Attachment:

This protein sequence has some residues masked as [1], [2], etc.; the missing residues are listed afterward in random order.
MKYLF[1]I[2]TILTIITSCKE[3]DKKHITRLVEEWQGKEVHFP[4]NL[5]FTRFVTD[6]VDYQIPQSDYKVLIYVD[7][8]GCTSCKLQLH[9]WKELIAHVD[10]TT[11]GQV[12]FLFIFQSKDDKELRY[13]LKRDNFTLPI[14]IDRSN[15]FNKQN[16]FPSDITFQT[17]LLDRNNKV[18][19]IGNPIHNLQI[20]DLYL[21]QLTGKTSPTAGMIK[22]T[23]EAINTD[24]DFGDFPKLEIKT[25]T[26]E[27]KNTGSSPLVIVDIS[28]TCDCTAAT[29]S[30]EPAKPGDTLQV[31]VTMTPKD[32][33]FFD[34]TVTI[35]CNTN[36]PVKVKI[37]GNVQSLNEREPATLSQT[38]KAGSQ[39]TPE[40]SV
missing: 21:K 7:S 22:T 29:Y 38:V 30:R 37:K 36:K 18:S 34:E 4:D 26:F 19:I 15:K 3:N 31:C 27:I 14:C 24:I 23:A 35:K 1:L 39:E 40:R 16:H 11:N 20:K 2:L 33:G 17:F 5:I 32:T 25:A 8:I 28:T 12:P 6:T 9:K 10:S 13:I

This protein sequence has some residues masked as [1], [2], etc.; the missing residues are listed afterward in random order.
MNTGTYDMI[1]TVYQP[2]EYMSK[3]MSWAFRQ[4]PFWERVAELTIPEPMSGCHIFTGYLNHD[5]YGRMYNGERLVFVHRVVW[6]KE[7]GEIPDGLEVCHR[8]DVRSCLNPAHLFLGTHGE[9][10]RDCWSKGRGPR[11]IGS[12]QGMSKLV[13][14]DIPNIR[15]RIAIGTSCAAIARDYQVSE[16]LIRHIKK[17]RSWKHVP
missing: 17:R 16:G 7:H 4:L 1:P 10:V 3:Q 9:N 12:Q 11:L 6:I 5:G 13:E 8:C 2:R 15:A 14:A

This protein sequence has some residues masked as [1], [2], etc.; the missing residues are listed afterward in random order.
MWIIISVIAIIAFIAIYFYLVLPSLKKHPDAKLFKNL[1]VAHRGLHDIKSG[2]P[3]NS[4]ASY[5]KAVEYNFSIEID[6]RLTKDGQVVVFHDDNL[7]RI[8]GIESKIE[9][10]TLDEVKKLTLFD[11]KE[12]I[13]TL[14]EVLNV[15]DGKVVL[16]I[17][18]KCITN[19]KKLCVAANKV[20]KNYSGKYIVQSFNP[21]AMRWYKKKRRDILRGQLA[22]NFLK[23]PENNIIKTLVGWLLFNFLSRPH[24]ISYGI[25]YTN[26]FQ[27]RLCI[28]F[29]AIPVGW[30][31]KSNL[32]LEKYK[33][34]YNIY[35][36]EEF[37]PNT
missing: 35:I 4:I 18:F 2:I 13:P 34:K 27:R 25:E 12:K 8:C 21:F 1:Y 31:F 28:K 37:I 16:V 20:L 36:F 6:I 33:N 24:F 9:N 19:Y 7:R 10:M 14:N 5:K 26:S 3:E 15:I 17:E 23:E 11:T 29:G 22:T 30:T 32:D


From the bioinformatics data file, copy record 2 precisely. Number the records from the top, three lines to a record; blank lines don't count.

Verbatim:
This protein sequence has some residues masked as [1], [2], etc.; the missing residues are listed afterward in random order.
MNTGTYDMI[1]TVYQP[2]EYMSK[3]MSWAFRQ[4]PFWERVAELTIPEPMSGCHIFTGYLNHD[5]YGRMYNGERLVFVHRVVW[6]KE[7]GEIPDGLEVCHR[8]DVRSCLNPAHLFLGTHGE[9][10]RDCWSKGRGPR[11]IGS[12]QGMSKLV[13][14]DIPNIR[15]RIAIGTSCAAIARDYQVSE[16]LIRHIKK[17]RSWKHVP
missing: 17:R 16:G 7:H 4:L 1:P 10:V 3:Q 9:N 12:Q 11:L 6:I 5:G 13:E 8:C 2:R 15:A 14:A